Why Conservative MP Deepak Obhrai thinks he can lead the party back

One of the few Conservatives to have been more open about his criticism of their government’s use of identity politics in the past election:

Though he likes to point out the fact, Mr. Obhrai insists he’s not running for leader simply “because I am the longest serving Conservative member of Parliament,” having been first elected as a Reformer in 1997.

He’s running because he says he worked hard to open up the party – particularly to new Canadians and immigrants, much like himself.

And he blames the Conservatives’ 2015 election campaign with isolating those very groups it should have embraced.

“Many people felt excluded from this party,” he says. “I felt it was very necessary that I put my efforts back.”

Mr. Obhrai points to his party’s positions on the niqab, notably when former prime minister Stephen Harper said the Conservatives would look at banning public servants from wearing them, and the “barbaric cultural practices” tip line as proposals that lead to their election loss last October.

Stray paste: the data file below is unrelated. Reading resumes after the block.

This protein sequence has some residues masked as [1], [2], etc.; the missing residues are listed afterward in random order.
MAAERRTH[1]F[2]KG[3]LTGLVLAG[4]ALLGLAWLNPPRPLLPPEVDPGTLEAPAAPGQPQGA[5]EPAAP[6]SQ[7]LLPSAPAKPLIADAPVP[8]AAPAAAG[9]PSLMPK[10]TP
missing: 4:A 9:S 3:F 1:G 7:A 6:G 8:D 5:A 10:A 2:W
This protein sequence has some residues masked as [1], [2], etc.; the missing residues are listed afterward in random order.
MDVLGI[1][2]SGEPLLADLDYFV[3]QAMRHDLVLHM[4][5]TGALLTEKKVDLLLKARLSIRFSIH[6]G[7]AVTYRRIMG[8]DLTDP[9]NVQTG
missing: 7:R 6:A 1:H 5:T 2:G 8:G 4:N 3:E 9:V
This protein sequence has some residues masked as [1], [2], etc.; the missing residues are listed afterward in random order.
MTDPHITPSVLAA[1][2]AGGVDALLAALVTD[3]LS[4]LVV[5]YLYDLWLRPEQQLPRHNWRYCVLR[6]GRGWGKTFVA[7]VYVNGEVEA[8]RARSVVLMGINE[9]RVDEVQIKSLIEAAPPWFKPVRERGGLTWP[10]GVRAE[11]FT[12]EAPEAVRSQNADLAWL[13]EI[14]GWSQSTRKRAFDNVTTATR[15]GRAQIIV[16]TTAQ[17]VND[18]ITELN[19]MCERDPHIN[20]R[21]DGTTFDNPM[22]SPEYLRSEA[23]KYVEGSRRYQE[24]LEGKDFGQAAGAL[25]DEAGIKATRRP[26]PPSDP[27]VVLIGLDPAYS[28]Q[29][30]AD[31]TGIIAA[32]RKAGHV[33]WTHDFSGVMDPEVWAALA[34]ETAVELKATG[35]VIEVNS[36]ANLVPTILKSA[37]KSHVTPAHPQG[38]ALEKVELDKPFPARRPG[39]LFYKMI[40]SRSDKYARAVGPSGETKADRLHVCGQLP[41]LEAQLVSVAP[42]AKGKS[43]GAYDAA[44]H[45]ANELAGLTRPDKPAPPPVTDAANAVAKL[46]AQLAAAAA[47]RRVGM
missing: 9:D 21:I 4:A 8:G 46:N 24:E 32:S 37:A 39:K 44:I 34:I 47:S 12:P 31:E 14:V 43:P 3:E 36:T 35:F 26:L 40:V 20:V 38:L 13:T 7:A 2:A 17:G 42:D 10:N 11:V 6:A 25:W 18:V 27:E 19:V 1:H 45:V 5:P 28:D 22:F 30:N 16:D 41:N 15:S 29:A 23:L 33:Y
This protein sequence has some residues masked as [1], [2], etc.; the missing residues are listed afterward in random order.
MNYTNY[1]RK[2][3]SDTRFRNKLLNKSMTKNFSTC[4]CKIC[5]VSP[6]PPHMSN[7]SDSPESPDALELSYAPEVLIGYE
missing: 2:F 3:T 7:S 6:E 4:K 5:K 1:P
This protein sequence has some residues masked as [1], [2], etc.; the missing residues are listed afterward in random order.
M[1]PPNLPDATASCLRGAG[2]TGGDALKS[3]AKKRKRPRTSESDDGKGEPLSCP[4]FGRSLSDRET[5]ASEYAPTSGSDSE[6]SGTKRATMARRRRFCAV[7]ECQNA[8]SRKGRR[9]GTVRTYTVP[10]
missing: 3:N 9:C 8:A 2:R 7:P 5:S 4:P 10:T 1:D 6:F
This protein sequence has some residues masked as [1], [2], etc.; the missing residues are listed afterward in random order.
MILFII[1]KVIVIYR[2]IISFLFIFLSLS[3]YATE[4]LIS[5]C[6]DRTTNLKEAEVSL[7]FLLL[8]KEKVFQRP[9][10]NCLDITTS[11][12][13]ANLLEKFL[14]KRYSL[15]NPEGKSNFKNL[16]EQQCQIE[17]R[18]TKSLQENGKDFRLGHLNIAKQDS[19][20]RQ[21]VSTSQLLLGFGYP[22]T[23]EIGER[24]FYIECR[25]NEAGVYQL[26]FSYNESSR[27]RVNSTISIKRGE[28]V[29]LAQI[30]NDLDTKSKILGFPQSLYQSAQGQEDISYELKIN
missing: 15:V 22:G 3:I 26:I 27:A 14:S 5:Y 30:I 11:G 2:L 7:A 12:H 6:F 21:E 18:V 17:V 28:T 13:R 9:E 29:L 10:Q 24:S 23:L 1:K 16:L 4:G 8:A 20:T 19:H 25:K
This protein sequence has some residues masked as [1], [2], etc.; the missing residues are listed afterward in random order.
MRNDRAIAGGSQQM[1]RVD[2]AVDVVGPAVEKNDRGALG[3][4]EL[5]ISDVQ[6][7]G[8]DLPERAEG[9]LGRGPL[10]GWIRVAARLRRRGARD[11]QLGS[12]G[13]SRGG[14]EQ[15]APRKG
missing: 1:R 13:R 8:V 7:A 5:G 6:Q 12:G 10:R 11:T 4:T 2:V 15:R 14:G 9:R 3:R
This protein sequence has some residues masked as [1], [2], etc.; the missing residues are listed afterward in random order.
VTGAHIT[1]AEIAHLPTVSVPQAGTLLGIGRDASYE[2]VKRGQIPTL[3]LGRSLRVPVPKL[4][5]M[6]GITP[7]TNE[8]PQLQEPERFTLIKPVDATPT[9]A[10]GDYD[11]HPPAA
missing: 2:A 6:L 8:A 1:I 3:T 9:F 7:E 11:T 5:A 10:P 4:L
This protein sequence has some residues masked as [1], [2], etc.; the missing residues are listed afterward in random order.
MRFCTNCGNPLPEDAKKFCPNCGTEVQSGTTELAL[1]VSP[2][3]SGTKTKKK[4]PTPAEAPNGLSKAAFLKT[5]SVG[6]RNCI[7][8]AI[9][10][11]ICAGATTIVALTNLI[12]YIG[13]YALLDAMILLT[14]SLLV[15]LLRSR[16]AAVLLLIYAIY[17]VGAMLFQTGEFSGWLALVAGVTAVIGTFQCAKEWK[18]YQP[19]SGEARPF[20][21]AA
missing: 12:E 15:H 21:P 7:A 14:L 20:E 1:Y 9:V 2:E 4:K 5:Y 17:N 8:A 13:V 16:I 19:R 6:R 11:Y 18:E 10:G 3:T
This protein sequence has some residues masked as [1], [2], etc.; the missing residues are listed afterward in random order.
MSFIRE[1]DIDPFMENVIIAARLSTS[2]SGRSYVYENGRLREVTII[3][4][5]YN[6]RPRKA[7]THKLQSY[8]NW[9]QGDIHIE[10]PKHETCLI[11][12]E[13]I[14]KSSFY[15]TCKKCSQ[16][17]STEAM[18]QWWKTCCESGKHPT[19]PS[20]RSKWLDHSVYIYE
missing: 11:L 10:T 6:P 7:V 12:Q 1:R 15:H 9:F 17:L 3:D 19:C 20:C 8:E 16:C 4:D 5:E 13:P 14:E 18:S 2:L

“Nobody bothered asking me whether it was right or wrong. I would have told them absolutely there and then it was wrong,” he says.

He is also highly critical of the Conservatives’ Bill C-24, which gave the government the power to revoke Canadian citizenship from dual citizens convicted of terrorism. Mr. Obhrai supported the bill’s advancement to committee, but abstained from a final vote. The Liberals have since introduced their own bill to repeal this provision.

“That turned out to be an advantage for the Liberals to attack us,” he says.

Source: Why Conservative MP Deepak Obhrai thinks he can lead the party back – The Globe and Mail

About Andrew
Andrew blogs and tweets public policy issues, particularly the relationship between the political and bureaucratic levels, citizenship and multiculturalism. His latest book, Policy Arrogance or Innocent Bias, recounts his experience as a senior public servant in this area.

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